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A Visit to the Bavarian Forest

by Margaret Leach, Bavarian Forest Holidays, April 2009

Bayerisch Eisenstein and Arber Mountain

Bayerisch Eisenstein and Arber Mountain

The Bavarian Forest is an almost unknown area of Central Europe. Tucked away in the south east of Germany, it is part of the largest range of forested mountains in the region and the largest area of wilderness between the Atlantic and the Urals.

The autobahn from Frankfurt to Vienna passes along the Danube Valley, within view of these mountains, but few visitors turn off to explore the dense forest, tumbling streams and pretty villages. Indeed, for most of the second half of the twentieth century, the roads up into the mountains came to a "dead end" at the Iron Curtain – the border with Czechoslovakia, as it was called then.

Partly because of its remote location and the fact that the border prevented through traffic for decades, this area is also one of striking unspoiled beauty, much of it untouched by human development for many years. Bohemian Forest is the geographical name for the whole area, divided in post war years between the Bavarian Forest and Bohemian Forest on each side of the border, each containing a National Park.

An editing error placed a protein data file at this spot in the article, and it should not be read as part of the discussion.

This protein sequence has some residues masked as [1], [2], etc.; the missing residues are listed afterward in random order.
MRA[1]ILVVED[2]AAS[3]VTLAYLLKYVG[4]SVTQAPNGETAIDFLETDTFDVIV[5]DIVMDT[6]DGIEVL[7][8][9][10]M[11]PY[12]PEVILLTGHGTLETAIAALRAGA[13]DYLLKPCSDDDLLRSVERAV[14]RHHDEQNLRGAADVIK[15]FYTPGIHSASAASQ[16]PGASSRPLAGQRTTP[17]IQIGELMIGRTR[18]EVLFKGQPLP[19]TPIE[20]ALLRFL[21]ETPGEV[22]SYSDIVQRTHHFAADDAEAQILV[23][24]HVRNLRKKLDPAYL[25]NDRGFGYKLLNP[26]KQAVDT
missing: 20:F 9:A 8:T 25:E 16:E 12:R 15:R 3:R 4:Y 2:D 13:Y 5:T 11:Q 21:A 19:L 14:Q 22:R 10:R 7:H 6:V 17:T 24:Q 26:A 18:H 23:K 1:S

Even before the Iron Curtain, the area has seen more than its fair share of history, as it separated the Kingdom of Bavaria from the Habsburg Empire. Traces of this history remain to be visited today: paths along the medieval trading routes, glass production, ruined castles, beautiful churches and the summer festivals celebrating cross border raids by Hussites and Austrians.

Within 24 hours of arriving in the picture book pretty village of Bayerisch Eisenstein, we had crossed the border to take a look at the Czech Republic. And that's how it goes with most visitors here: the fascination not only of a border which can be crossed on foot but also a border which was once the fault line separating Eastern and Western Europe, democracy and communism, the free market and the centrally planned economy, freedom and restrictions.

Getting to the Bavarian Forest

Road: The Bavarian Forest lies between the A3 Regensburg-Passau autobahn and the Czech border.

Air: The Bavarian Forest is most accessible from Munich airport but can also be reached by road and rail from Prague, Nuernberg, Linz and Salzburg airports.

Rail: There is a railway station in the village of Bayerisch Eisenstein, served by the Waldbahn on the German side. The Waldbahn takes visitors from the mainline station in the Danube Valley, winding up through the foothills and mountains of the Bavarian Forest, until reaching the border. On the Czech side train speeds are held back by the lack of development of the line during the Iron Curtain days and the trains meander down through the Bohemian Forest mountains to Klatovy and Plzen and eventually Prague.